Thermaltake recently started a testing program for the SPM compatible PSUâ€™s and I was lucky enough to be chosen to test a 650w PSU. So I decided to throw together a quick Rig to test her out in. Most of this build is just that a build. A lot of the parts where already modded and painted by me previously but I thought it would be a cool little temporary PC while I finish off the Padded Cell build. I apologize for the lack of photos and the photo quality the build log was kind of a hindsight.
Case â€“ Coolermaster Haf-X
Motherboard â€“ Asus Crosshair V Formula
CPU â€“ AMD Phenom II x4 975
Memory â€“ Corsair Dominator GT 8gb
GPU â€“ Asus 6950 Direct CU II 1gb
PSU â€“ Thermaltake DPS G 650w
Other bits â€“ Old school EK supreme block, Aerocool Strike X fan Controller, XSPC RX120 Radiators, XSPC Rasa Bay Res/Pump combo, Mixed fans, LCD Smartie, 4x HDD.
First of lets have a quick look at the Thermaltake DPS G 650w PSU. The unit is 80 plus gold rated and as you can see is a semi modular. Unpacking the PSU it feels very sturdy and features flat cables cables kind of like the old school ribbon cables. All the modular cables are stored away securely in a nice little Thermaltake pouch.
The PSU also comes with a extended 7 year warranty, which is great for people like me who are PSU jinxed.
The DPS G 650w also features Ttâ€™s new SPM software for monitoring hardware and power consumption. This information can be retrieved via a desktop monitoring application or a Smart phone app of your choice. (Android/Apple). This is a really cool aspect of these power supplies and lets me keep track of all the numbers my OCD demands. The information can then be uploaded to the SPM cloud where I can reference the numbers later.
Link to the PSU - http://www.thermaltake.com.au/Power_Supply/Smart_Series_/Smart_DPS_G/C_00002720/Smart_DPS_G_650W_Gold/design.htm
The case is an old project that was already painted which saved me a bunch of time but I did decide to touch up the front mesh panel as a few years of knocks and dust had chipped away some paint. I also had a spare thick 120mm XSPC radiator I wanted to use so I gave them both a quick shot of paint. It worked out perfect as I had only recently grabbed a can of this color green accidentally.
My old PSU shroud that came stock with the case was pretty banged up from the last time it was installed so I chose to make a quick new one. Unfortunately all my good quality acrylic is tied up with another project so the PSU shroud was made from an ancient piece of acrylic that I probably should have sanded a little better. I drilled a few holes to comb the front panel connectors thru and also cut some slots for the USB connectors.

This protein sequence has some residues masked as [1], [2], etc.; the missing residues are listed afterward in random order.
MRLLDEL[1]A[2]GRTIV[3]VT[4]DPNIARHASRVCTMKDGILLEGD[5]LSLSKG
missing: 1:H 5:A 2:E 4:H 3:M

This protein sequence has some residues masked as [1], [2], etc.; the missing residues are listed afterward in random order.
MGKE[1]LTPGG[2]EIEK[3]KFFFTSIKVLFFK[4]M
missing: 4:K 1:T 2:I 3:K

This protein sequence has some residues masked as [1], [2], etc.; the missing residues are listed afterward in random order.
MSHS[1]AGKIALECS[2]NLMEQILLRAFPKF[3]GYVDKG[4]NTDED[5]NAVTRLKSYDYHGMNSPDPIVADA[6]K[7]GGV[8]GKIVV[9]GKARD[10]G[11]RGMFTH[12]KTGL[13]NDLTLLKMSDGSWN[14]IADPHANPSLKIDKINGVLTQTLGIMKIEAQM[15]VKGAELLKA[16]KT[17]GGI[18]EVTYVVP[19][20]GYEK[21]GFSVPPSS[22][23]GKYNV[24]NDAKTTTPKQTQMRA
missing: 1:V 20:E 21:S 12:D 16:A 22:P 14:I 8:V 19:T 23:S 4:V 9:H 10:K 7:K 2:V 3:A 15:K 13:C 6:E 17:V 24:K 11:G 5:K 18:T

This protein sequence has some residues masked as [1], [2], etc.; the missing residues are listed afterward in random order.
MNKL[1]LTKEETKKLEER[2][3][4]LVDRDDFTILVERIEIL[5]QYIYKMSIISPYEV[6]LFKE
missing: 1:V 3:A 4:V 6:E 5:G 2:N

I decided to do something a bit different to the traditional Thermaltake razor sun logo and went with a gear design for the outer circle. I started by printing onto the back of my vinyl, however cutting from the back tore the vinyl. So I instead printed the logos out straight onto the vinyl then just wiped the ink back off the vinyl after I finished cutting the design with my trusty exacto knife.
I also wanted to mount in the LCD smartie with the hope of programming it to give me a read out from the Tt Psu app, all though I still havenâ€™t had time to properly set it up.
I really wanted to cover up the gross stock rear panel so I pinched a rear connector cover I had made up for the padded cell and gave that a shoot with the emerald green also. I really like how this turned out.
As for sleeving I decided to leave all the cables stock and salvaged what I could from my green cable box. This will hopefully give me some nice clean power results during the PSU testing phase.
So after some messing round with case athletics and filling and bleeding the loop it was time to boot. I have a major LOVE/Hate relationship with this Asus Crosshair V. It has been RMAd twice as it is one of the most faulty boards I have ever used. It is extremely temperamental, one min it hates ram the next min it loves it etc etc.
So what should have been an easy install turned into a 6 hour endurance session as I swapped Ram and GPUs till I found a combo the board would â€œAcceptâ€. Unfortunately the memory the board decided it liked was Bright LED blue Crucial Ballistix Tracer ram. For those that have not used or seen this Ram before it is epilepsy inducing and looked completely out of place in this build.
Luckily after stripping my main PC I could donate some Corsair Dominator GT ram to the system and it ran first go and looked a whole bunch better than the LED crucial kit.
So here she is up and running.
I would like to say a huge thank you to Thermaltake for allowing me to be one of the lucky testers of these great Power Supplies, I hope everyone enjoyed the build.